Even if they somehow manage to land Shohei Ohtani, a reality that seems less likely by the hour, the Cubs are going to need to make even more moves to round out the roster. But if they miss out on the biggest fish in the free-agent ocean, Jed Hoyer is going to need to get bites on a good number of the lines he says they’ve got in the water. One such line could reel Cody Bellinger back to Chicago, though it sounds like the price is prohibitive at the moment.
“It makes sense that you want to bring Bellinger back,” Bruce Levine told 670 The Score’s Mully & Haugh Show Wednesday morning. “But we’re hearing that Bellinger is asking upwards of $300 million right now. So are you gonna pay 8-10 years at $300 million for Bellinger at age 29? Most people would say, ‘Yeah, let’s do it,’ [but] what’s gonna be the real impact there?”
I’m going to go ahead and disagree that “most people” would be cool with inking Bellinger at that cost, even if they believe incorrectly that the Cubs just have an Ohtani war chest that will be spent regardless. While not everyone shares my concerns about how his anemic batted-ball data will age, the figure Levine shared is anywhere from 33-50% higher than most projections. MLB Trade Rumors was roundly mocked for predicting $264 million over 12 years, but that might be the target.
This is probably just a matter of drafting behind Ohtani to take advantage of what will surely end up as the largest contract in American professional sports for at least a little while. As such, the current asking price is artificially inflated and should drop over time. It’ll have to if there’s any real hope for the Cubs to facilitate a reunion.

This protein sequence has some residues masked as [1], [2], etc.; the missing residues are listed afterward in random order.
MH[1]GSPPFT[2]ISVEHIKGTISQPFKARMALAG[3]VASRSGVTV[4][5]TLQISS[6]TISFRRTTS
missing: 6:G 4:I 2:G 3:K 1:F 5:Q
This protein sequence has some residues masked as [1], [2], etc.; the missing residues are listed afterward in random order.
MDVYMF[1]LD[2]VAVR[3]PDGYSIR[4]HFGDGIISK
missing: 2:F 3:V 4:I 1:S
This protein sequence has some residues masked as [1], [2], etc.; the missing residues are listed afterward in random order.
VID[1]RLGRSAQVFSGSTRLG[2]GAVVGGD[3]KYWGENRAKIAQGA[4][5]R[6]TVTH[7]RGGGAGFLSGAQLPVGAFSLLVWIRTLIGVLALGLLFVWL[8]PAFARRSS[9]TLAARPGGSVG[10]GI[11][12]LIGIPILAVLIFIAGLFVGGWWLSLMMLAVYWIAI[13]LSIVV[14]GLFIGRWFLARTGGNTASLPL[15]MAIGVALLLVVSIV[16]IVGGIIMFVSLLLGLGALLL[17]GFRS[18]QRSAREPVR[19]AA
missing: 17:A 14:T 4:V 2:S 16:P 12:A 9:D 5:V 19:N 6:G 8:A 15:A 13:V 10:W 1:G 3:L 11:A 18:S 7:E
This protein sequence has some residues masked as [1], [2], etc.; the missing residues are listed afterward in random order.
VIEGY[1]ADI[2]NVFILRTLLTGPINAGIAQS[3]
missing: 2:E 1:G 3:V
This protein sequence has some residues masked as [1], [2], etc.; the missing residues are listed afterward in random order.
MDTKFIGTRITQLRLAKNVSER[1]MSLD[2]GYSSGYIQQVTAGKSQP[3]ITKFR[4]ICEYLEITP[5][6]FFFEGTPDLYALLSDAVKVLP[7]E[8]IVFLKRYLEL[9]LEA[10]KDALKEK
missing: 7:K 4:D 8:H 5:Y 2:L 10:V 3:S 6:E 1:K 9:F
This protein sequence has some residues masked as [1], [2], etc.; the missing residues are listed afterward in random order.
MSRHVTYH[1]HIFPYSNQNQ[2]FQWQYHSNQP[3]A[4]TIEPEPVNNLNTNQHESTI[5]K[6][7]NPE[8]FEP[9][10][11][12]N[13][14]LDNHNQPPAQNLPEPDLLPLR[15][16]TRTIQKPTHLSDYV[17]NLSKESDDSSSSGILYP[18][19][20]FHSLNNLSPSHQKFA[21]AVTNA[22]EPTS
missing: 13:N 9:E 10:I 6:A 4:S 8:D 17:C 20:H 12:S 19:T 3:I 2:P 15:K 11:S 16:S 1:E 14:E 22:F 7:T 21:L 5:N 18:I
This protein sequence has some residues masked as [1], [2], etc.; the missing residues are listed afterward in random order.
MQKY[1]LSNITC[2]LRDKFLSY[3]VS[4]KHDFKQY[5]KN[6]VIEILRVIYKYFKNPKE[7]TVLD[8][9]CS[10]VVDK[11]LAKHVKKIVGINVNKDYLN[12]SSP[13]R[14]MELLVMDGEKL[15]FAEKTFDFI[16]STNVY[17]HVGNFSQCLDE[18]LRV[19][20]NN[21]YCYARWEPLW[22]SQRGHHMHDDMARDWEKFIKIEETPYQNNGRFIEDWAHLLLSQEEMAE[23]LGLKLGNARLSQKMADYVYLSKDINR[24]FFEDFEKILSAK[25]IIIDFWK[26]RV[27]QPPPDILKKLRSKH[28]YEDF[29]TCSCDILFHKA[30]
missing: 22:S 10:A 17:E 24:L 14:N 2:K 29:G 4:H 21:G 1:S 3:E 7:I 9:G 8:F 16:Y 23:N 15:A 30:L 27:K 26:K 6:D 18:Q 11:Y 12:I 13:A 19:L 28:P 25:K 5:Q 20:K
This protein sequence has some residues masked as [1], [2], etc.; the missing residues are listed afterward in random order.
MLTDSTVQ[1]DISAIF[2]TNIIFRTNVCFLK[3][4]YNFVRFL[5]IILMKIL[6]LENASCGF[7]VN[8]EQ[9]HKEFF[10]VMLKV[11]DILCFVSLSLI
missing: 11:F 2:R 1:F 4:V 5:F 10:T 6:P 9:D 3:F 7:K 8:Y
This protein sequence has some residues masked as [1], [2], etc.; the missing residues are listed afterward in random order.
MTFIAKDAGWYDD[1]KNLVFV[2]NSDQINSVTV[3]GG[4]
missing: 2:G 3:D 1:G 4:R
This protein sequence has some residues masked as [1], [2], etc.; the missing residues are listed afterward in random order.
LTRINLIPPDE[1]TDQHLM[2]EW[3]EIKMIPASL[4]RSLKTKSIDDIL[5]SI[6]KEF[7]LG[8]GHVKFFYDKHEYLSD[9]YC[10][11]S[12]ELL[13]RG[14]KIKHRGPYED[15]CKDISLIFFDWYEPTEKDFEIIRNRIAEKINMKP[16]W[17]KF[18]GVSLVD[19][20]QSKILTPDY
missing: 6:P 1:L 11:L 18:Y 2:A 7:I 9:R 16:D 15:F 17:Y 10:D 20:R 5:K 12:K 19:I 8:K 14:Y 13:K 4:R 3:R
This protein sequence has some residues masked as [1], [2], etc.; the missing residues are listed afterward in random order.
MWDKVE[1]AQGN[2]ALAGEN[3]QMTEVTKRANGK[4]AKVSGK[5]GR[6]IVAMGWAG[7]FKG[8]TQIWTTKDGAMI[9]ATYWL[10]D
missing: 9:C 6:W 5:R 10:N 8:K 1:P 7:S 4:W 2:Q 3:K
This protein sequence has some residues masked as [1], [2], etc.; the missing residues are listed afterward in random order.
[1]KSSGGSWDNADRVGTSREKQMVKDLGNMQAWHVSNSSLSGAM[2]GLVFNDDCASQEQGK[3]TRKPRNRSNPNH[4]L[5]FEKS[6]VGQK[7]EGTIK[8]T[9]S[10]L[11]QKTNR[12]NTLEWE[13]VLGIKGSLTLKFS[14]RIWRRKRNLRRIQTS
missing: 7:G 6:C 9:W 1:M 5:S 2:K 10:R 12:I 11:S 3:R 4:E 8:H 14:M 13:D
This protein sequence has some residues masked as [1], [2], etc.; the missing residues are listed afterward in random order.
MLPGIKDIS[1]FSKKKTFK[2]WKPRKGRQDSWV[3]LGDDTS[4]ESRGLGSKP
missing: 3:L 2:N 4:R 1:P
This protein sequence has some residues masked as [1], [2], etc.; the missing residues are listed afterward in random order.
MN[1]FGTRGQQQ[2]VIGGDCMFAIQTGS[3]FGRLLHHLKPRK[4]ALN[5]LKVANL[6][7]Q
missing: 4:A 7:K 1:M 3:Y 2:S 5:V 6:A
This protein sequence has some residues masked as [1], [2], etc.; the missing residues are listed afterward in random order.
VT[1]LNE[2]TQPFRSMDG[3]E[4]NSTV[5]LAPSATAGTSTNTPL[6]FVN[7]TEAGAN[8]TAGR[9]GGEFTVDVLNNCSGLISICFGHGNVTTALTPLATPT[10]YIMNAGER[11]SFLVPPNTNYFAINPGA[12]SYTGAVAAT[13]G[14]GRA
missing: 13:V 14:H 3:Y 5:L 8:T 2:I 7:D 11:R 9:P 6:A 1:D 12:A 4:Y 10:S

In the meantime, they’ll be looking into several other players we’ve discussed here multiple times already over the last few weeks.
“Rhys Hoskins from Philadelphia didn’t play last year, power-hitting first baseman, is another area that they’re probably gonna go,” Levine said. “There have been conversations there, he would fit in nicely. They certainly need a first baseman. Matt Chapman, who played for Toronto, before that Oakland, another free agent. There’s a similar theme with all of these guys that I’ve just talked about: They’re all Scott Boras players.
“So it’s gonna be a Scott Boras winter with the Chicago Cubs and talking about their players. I think Hoskins is realistic, I think a trade for (Tyler) Glasnow is certainly realistic for the Cubs. They are not going to stop trying to build a championship team if they don’t get Ohtani.”
This all followed a conversation in which Levine had shared some numbers about Ohtani’s potential impact on club revenue and how the Cubs could still spend big even if they don’t land him. Though the accounting stuff seemed to be more smoke and mirrors, the idea that payroll might increase by $70 million and push past the first competitive balance tax threshold is promising.
Of course, a lot of that will come from what figure to be short-term deals. Glasnow, who Levine predicted the Cubs will trade for during the Winter Meetings, would account for more than a third of that spending with his $25 million salary. Hoskins may be looking at a one-year pillow deal like the one Bellinger signed last season, so maybe that’s another $15-18 million. Bellinger would eat up most of the remainder even at a more reasonable rate, as would Chapman.
The Cubs would still need to add another starter and some relievers, not all of whom can just be bargain-bin reclamation projects. When you get down to it, $70 million doesn’t really stretch that far. A lot of that will fall off, however, which is by design as the front office looks to keep open lanes for some of the upper-level prospects Carter Hawkins said aren’t “pounding on the door quite yet.”
Between those short-term acquisitions and the expiration of current deals after the 2024 season, there will be more room both on the roster and in the budget to reload. Or at least that seems to be what Hoyer and Hawkins are planning at this point.
Ed. note: Apologies if anything today feels more rushed or shoddy than usual. In addition to trying to keep up with all the news, my kids’ high school was evacuated and they were sent home due to a bomb threat. It’s been kind of a mess around here.